"We didn't re-test as the blood on the hair was drying," he said.

Epstein told jurors that blood on Jill's hair shaft beading as it dried offers the most-likely explanation for the t-shirt stains. But Epstein made no mention of it in his evaluations prior to Camm's first trial.

"When did your opinion change?" Special Prosecutor Stan Levco asked. "Sometime between the first and second trial?"

Epstein testified that another experiment disproved prosecutors' first theories as to the time of the crime. Investigators had pegged it at shortly after 9:30 p.m., minutes after Camm arrived home from playing basketball at his uncle's church and only moments before calling the ISP's Sellersburg post to report finding the bodies.

Epstein put the crime scene photos to the test by pouring some of his own blood on Camm's garage floor.

"Heavy clotting was obvious in about 30 to 40 minutes," he testified. "But it would take a least an hour to an hour and a half to see what they (crime scene photos) showed."

If wholly accurate, it means the killer struck at about 8 p.m. Camm insists he was still playing basketball at that time. Several eyewitnesses, including relatives, have sworn Camm never left the gym. But prosecutors allege that Camm still had an opportunity to sneak home, commit the murders, and return to bolster his alibi.

Jurors asked Epstein whether temperature and humidity could affect results. He said only if weather conditions were significantly different.

"We're talking maybe one or two minutes' (faster or slower) drying times," Epstein told the jury. 

Prosecution analysts have concluded Camm could have gotten his wife's blood on his shoe and a sock only by shooting her at close range. Epstein's examination dovetail's with Goetz'; they're ‘transfer stains' from Camm's shoelaces, which may have dipped into blood on his wife's pants as he administered CPR.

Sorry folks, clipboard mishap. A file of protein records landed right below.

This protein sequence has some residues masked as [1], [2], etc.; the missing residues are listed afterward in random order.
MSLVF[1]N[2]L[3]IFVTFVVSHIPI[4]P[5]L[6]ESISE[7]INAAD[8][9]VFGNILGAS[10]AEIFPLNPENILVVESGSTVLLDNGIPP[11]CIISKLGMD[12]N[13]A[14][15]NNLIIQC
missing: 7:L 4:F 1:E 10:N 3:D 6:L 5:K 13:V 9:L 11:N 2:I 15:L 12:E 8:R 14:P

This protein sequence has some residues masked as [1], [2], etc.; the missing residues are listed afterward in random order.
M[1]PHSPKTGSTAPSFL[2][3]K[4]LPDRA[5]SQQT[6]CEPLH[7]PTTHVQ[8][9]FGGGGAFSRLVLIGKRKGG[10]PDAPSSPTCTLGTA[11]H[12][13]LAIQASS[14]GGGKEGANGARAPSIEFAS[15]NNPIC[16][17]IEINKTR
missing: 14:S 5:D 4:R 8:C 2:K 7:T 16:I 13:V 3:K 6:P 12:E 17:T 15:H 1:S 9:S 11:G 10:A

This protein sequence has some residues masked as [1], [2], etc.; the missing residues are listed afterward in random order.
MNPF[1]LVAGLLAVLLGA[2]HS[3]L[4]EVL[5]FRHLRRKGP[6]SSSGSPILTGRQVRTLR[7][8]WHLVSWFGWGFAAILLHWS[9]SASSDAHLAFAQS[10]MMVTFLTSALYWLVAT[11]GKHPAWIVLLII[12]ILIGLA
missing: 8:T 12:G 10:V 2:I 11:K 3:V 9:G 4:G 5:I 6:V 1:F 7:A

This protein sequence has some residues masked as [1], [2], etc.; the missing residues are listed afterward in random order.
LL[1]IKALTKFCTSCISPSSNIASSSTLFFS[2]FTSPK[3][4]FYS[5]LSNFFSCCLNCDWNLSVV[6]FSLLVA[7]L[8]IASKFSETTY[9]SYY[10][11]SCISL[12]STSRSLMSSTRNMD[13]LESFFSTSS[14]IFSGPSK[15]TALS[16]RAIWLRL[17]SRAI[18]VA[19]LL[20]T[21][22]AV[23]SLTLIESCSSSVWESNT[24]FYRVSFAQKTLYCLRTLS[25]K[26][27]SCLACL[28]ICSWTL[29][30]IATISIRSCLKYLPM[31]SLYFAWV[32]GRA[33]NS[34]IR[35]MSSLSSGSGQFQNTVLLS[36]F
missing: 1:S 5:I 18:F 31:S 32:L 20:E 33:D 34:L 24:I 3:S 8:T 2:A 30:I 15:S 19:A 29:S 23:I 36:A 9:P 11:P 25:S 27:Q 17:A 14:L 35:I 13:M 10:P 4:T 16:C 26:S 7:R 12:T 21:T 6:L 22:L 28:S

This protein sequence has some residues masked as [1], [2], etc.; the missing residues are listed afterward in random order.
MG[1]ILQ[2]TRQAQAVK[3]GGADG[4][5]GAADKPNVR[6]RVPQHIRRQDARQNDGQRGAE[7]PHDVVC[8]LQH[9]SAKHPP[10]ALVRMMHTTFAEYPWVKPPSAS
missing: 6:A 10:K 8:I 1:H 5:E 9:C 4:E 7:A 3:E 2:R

"These stains show serum separation," Epstein said. "That would have had to have happened after the murders. If these were spatter, you would see a lot more staining. And projected blood does not ‘bounce up.' These stains are high on the shoe."


Prosecutors allege that Camm staged the scene to make his wife appear to be the victim of a sexual attack; removing her pants after shooting her. However, Epstein told jurors blood patterns on the garage floor indicate Kim's pants were removed before she died.

Charles Boney's sweatshirt wasn't part of Epstein's first look at the evidence in 2001. It wasn't tested until Camm's first conviction was overturned in 2004. Testing later tied Boney to that shirt and the scene. He was convicted of the murders and has been serving a 225 year sentence since January 2006.

Boney claims he used the sweatshirt as wrapping for a gun he delivered to Camm and that he was there to hear Camm use that gun to kill his family.  Camm's legal team insists that Boney is the killer and was acting alone.

"If that (sweat)shirt were within four feet of the gunshot, you'd expect to see back-spatter on it," said Levco.

"If there were back-spatter created," Epstein said.

But the pattern analyst told jurors the sweatshirt has only contact stains and Indiana State Police technicians has testified that Camm's DNA is nowhere on it.

Epstein said a presumptive test revealed blood on Camm's gym shorts, but he said, "It probably is a continuation of the stain on the back of his shirt."

Goetz told jurors that Camm could have stained his wiping his fingers, stained with Jill's blood, as he removed his son from the Bronco.

"But if you found blood there, why wasn't it tested to determine whose it was?" Levco asked.

"We didn't have what we needed to do it," Epstein said. "Why somebody else didn't, I don't know."